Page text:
That’s not happening in this instance.

Verbal slight of hand is being used to say this is not a treaty, but merely an “executive agreement,” an entity that doesn’t exist in the Constitution. So the administration argues that it can go into effect without the 2/3 concurrence of the Senate.

Instead, it will go to the Senate for a vote, and if 3/5 of the senators (60 of them) disapprove, it will be rejected but subject to the president’s veto. Should that occur, the Senate will then have to come up with a 2/3 vote to override the veto.

Notice that the entire approval process has been reversed. Rather than a 2/3 approval up front (67 senators in favor), this agreement could go into effect provided only 51 approve of it. The burden will be on those who disapprove to get to 60 votes. And then they will have to round up 67 to override a veto.

This is blatantly unconstitutional. But what else is new in a Barack Obama presidency?

This deal is worse than Munich or Yalta because neither of them allowed the development of nuclear weapons in a terrorist state. Republicans need to stand firm. Democrats who say they are opposed to terrorism and are in favor of remaining a strong ally of Israel need to find a backbone somewhere. That’s the only way this abomination will be defeated.

Constitution? What Constitution?

A week and a half ago, the Supreme Court of the United States took control of the United States. Not that this is anything new, but this time it was a giant leap forward (backward?). The Court’s decisions on Obamacare and same-sex marriage make a mockery of the whole concept of the rule of law. Why do we even have a Constitution?

Constitution Revision

In the Obamacare case, Chief Justice Roberts spoke for the majority when he said that the word “states” in the law could mean the federal government when it came to setting up Obamacare exchanges. Since when is the federal government one of the states? The Court seems to have a problem with understanding words.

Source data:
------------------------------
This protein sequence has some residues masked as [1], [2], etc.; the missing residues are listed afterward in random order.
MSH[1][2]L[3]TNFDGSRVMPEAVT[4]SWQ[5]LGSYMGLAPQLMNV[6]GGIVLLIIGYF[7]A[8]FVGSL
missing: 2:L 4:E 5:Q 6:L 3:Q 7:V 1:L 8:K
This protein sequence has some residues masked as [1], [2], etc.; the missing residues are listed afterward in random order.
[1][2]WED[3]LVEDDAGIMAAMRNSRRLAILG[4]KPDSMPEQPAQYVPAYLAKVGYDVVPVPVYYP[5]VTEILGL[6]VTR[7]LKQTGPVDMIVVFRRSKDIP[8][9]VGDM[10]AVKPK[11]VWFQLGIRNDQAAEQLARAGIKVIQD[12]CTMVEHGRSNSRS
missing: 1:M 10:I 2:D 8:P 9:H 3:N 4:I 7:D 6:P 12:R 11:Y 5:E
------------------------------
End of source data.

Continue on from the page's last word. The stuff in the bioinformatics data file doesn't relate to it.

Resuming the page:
Plain Text

Ah, intention. Pay no attention to what the law actually says, but go with what you think it intended to say. How would that work in other circumstances?

Home Run

Perhaps the Founders just got it wrong as well:

Typo

Then came the crushing blow, declaring that the Constitution requires recognition of same-sex marriage. Supposedly, this has to do with equal justice and fair treatment, but is this equal justice under law or something else?

Equal Justice Under Polls

Prior to both of these decisions, the Obama administration did its best to put pressure on the Court, which was as unprecedented as the Court’s decisions themselves:

Nice Little Court

To be fair, though, it didn’t take much pressure to get what Obama wanted. Four of the justices, two of whom he appointed, are lockstep progressives who have a different vision of America in the first place. All that was necessary was to get just one of the others to come over to the Dark Side.

Let’s be real. This is what we now have:

Three Branches

It doesn’t have to be this way. Congress could step up and be the Congress it was elected to be. But that takes leadership with principles, a trait that is sadly lacking.

On Flags, Confederate & American

On the Confederate flag flap, I’m going to probably confound some people with my comments. I am in complete agreement with removing the flag wherever it is an official symbol of a state government. At the same time, I’m profoundly concerned about the precedent this will set as the more radical portion of our political class attempts to extend their reach into other areas. Those views may sound contradictory initially, but if you stay with me, you’ll understand why I take the position I do.

I must deal first with the history and the constitutional issues. When the Southern states seceded from the Union, they did so on the basis of believing that the nation was merely a compact agreed upon by the states, and that any state was free to leave at any time for whatever reason.